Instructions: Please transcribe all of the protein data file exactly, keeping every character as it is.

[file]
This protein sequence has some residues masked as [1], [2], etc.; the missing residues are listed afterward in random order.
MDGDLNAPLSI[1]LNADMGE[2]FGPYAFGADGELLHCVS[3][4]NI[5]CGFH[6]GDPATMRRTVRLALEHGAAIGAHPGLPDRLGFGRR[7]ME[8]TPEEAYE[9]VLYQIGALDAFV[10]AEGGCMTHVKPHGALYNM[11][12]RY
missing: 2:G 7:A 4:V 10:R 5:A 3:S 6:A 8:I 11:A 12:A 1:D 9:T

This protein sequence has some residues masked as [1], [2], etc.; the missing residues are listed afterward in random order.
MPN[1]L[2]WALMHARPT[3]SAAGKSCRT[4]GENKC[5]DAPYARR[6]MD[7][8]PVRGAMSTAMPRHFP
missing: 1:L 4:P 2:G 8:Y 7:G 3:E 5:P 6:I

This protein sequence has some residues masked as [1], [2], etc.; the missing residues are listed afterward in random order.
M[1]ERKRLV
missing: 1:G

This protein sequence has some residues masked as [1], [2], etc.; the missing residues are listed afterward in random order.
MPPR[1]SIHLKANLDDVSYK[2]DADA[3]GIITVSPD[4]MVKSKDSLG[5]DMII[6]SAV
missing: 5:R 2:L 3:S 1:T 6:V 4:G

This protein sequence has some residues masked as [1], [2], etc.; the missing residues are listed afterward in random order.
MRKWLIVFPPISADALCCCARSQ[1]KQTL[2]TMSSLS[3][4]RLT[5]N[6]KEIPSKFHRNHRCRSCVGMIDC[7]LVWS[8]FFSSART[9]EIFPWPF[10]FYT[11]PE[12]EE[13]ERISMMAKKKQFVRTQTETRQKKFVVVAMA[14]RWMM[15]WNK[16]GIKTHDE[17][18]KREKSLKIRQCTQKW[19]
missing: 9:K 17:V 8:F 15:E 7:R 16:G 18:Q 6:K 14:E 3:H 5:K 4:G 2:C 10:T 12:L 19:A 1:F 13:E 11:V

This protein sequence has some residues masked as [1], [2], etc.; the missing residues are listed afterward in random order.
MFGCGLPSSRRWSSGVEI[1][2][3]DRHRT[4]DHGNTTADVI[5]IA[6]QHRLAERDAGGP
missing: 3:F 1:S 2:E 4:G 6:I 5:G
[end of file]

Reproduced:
This protein sequence has some residues masked as [1], [2], etc.; the missing residues are listed afterward in random order.
MDGDLNAPLSI[1]LNADMGE[2]FGPYAFGADGELLHCVS[3][4]NI[5]CGFH[6]GDPATMRRTVRLALEHGAAIGAHPGLPDRLGFGRR[7]ME[8]TPEEAYE[9]VLYQIGALDAFV[10]AEGGCMTHVKPHGALYNM[11][12]RY
missing: 2:G 7:A 4:V 10:R 5:A 3:S 6:A 8:I 11:A 12:A 1:D 9:T

This protein sequence has some residues masked as [1], [2], etc.; the missing residues are listed afterward in random order.
MPN[1]L[2]WALMHARPT[3]SAAGKSCRT[4]GENKC[5]DAPYARR[6]MD[7][8]PVRGAMSTAMPRHFP
missing: 1:L 4:P 2:G 8:Y 7:G 3:E 5:P 6:I

This protein sequence has some residues masked as [1], [2], etc.; the missing residues are listed afterward in random order.
M[1]ERKRLV
missing: 1:G

This protein sequence has some residues masked as [1], [2], etc.; the missing residues are listed afterward in random order.
MPPR[1]SIHLKANLDDVSYK[2]DADA[3]GIITVSPD[4]MVKSKDSLG[5]DMII[6]SAV
missing: 5:R 2:L 3:S 1:T 6:V 4:G

This protein sequence has some residues masked as [1], [2], etc.; the missing residues are listed afterward in random order.
MRKWLIVFPPISADALCCCARSQ[1]KQTL[2]TMSSLS[3][4]RLT[5]N[6]KEIPSKFHRNHRCRSCVGMIDC[7]LVWS[8]FFSSART[9]EIFPWPF[10]FYT[11]PE[12]EE[13]ERISMMAKKKQFVRTQTETRQKKFVVVAMA[14]RWMM[15]WNK[16]GIKTHDE[17][18]KREKSLKIRQCTQKW[19]
missing: 9:K 17:V 8:F 15:E 7:R 16:G 18:Q 6:K 14:E 3:H 5:K 4:G 2:C 10:T 12:L 19:A 1:F 13:E 11:V

This protein sequence has some residues masked as [1], [2], etc.; the missing residues are listed afterward in random order.
MFGCGLPSSRRWSSGVEI[1][2][3]DRHRT[4]DHGNTTADVI[5]IA[6]QHRLAERDAGGP
missing: 3:F 1:S 2:E 4:G 6:I 5:G